The most basic feature of an object is that it can be used to consolidate multiple values into attributes of a single entity.  Similar to a record declared in PL/SQL an object type allows you to have a reference to a single value that acts as a container for other values.

Why might that be useful?  After all, a SQL statement can already reference multiple values (columns) from a table, or invoke multiple functions calls, or return values from sub-queries.  So each row returned by a SQL statement can already be viewed as a consolidated set of values.  What does an object type have to offer beyond what we already have?

First – lets look at functions.  Lets say I have list of sales to various customers and I want to call a function that returns detail information about those sales.

I might have a function that returns product name, another function returns weight, and yet another returning price.  So, if I want to gather all of that information I have to call all 3 functions.  Behind the scenes, each of those functions will likely execute a SQL statement to fetch a row from the product table and extract the relevant column.

Obviously that’s not very efficient.  Better would be to have a single function call that could return all 3 values.  But, we all know a function can only return one value, so we’re kind of stuck!  There are, of course, other options, such as caching values within PL/SQL records or collections thereby reducing the IO penalties, but still necessitating multiple function calls and possibly context switches.  While still viable for some problems; those options are outside the scope of this article.

So, what would the Object Type solution look like?

First, let’s create an object to hold our 3 product values.

CREATE OR REPLACE TYPE product_info 
  AS OBJECT(
    product_name   VARCHAR2(50), 
    product_weight NUMBER,
    product_price  NUMBER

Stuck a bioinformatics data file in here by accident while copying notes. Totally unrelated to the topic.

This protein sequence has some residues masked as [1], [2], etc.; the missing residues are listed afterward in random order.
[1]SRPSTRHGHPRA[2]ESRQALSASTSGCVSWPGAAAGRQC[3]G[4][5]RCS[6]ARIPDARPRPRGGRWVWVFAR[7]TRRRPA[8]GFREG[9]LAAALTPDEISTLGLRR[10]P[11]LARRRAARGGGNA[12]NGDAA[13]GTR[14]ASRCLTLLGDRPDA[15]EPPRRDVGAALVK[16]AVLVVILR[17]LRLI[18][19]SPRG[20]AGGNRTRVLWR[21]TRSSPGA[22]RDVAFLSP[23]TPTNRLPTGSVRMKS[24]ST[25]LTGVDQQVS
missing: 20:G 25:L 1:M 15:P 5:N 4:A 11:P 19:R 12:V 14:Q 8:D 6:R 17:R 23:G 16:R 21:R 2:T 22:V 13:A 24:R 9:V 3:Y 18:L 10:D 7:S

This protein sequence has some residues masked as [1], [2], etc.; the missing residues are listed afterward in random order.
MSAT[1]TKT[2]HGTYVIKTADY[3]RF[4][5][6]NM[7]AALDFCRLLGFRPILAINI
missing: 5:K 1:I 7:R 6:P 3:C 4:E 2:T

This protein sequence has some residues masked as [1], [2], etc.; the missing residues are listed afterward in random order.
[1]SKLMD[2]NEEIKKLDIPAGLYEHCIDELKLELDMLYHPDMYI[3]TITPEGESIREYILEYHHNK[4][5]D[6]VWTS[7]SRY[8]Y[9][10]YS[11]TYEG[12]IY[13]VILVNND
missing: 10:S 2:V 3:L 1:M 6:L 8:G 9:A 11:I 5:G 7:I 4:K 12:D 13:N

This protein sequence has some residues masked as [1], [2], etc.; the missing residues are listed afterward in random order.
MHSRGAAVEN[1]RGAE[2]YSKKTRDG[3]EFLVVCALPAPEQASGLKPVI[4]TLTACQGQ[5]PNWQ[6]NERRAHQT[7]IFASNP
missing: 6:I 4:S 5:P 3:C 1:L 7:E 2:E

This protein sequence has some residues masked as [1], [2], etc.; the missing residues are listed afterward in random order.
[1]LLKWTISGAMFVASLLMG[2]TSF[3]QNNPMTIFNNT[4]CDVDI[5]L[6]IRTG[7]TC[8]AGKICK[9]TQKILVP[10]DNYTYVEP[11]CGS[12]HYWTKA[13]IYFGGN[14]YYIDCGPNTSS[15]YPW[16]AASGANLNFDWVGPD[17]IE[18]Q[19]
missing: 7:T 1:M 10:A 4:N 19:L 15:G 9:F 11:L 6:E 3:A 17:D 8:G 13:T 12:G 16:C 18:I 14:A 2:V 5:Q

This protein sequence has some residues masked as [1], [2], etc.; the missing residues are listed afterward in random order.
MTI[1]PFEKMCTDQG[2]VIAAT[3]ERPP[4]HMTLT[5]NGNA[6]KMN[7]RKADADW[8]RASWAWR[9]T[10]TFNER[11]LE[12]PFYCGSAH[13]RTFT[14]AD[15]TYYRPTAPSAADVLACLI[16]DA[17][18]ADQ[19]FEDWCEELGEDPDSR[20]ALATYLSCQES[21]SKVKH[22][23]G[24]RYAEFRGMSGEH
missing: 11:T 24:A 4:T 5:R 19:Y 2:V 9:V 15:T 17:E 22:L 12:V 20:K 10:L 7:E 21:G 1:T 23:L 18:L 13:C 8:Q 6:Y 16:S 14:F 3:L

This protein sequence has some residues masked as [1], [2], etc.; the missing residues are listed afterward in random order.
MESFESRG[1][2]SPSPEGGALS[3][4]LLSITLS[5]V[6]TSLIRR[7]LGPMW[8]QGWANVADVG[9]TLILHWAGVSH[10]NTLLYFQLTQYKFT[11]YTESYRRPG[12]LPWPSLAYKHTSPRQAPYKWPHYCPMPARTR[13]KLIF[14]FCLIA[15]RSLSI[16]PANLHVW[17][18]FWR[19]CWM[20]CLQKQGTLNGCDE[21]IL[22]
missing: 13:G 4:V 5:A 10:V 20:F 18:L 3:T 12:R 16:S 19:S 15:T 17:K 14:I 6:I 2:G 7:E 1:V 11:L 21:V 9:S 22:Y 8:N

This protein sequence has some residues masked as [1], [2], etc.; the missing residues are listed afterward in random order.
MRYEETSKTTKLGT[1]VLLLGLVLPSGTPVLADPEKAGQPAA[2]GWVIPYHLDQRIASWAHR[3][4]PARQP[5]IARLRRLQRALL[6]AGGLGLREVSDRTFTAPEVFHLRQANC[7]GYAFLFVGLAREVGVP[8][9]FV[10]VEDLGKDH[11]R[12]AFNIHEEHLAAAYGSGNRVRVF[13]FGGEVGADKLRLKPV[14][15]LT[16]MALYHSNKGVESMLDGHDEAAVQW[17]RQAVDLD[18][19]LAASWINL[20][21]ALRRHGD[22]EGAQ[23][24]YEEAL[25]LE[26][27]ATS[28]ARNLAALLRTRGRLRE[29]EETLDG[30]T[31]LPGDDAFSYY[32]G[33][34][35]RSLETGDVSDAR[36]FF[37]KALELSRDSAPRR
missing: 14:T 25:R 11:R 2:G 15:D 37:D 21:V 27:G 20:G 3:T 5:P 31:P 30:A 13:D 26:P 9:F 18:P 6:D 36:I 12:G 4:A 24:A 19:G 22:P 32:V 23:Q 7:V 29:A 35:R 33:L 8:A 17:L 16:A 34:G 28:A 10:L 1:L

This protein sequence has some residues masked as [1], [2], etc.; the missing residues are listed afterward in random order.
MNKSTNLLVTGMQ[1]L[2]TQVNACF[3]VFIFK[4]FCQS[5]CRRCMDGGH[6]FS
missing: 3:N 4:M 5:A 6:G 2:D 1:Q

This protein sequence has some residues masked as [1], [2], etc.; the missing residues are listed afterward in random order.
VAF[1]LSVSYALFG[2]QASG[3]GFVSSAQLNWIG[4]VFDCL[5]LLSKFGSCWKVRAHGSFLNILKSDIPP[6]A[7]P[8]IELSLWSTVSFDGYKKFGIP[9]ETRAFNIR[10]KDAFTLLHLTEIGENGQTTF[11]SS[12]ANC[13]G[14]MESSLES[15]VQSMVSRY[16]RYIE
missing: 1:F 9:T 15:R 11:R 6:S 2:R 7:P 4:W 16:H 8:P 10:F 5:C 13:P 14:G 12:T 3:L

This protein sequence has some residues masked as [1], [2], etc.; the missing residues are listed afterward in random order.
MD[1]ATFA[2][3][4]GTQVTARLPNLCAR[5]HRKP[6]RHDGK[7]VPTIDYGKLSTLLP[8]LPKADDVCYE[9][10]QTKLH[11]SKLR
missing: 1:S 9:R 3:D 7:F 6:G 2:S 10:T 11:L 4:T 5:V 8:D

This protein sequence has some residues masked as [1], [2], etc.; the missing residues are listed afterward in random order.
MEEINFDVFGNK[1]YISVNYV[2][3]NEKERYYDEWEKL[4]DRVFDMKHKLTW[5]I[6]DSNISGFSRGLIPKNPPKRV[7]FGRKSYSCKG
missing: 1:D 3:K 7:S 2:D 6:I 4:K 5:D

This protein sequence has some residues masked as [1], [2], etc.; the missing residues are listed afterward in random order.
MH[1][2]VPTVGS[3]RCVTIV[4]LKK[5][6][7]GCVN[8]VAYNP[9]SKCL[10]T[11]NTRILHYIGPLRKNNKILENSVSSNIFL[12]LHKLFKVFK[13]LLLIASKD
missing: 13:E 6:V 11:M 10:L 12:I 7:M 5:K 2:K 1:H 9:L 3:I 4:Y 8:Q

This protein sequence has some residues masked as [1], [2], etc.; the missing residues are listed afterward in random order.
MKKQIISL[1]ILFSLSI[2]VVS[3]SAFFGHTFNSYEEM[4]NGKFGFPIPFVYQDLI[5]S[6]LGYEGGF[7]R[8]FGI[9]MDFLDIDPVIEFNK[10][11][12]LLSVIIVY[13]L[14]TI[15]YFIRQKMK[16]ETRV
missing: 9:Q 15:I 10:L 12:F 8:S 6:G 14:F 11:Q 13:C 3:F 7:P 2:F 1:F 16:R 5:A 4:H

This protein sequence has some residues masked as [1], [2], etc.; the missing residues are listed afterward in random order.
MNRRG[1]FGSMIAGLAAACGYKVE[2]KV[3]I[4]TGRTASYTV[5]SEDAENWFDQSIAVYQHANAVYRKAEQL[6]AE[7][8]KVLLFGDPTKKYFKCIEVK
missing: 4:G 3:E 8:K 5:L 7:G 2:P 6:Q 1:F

);

Next, create a function to return a PRODUCT_INFO value (i.e. an “instance” of the class.)

CREATE OR REPLACE FUNCTION get_product_info(p_product_id IN products.id%TYPE)
    RETURN product_info
IS
    v_info   product_info;
BEGIN
    SELECT product_info(name, weight, price)
      INTO v_info
      FROM products
     WHERE id = p_product_id;

    RETURN v_info;
END;

Now we can use our new function and type within a SQL statement.

SELECT order_date, product_id, quantity, get_product_info(product_id) product
  FROM sales
 WHERE customer_id = 1234 AND order_date = DATE '2017-01-11';

ORDER_DATE          PRODUCT_ID QUANTITY PRODUCT(PRODUCT_NAME, PRODUCT_WEIGHT, PRODUCT_PRICE)
------------------- ---------- -------- -----------------------------------------------------
2017-01-11 00:00:00         50        1 PRODUCT_INFO('Bananas', 1, .86)
2017-01-11 00:00:00         35        3 PRODUCT_INFO('Apples-Gala', .33, .4)

Depending on the tool used, the object type may be represented in different forms. OBJECT_NAME(FIELD_1, FIELD_2, FIELD_3, etc.) is how SQL*Plus displays objects.

The most important at this stage though is confirming our function works. We got the expected results. In particular, the three values we need are returned as a single column containing our object.

Next though, because we’re using SQL, it’s likely we’ll want the results returned in rows and columns of simple, scalar values. So, let’s extract the individual attributes of our object out into their respective columns for final output. We’ll do that with an inline view of the previous query and then pull the attributes out by name. Note, when dereferencing an object to get to the attributes, you must wrap the object name in parentheses to create an object expression.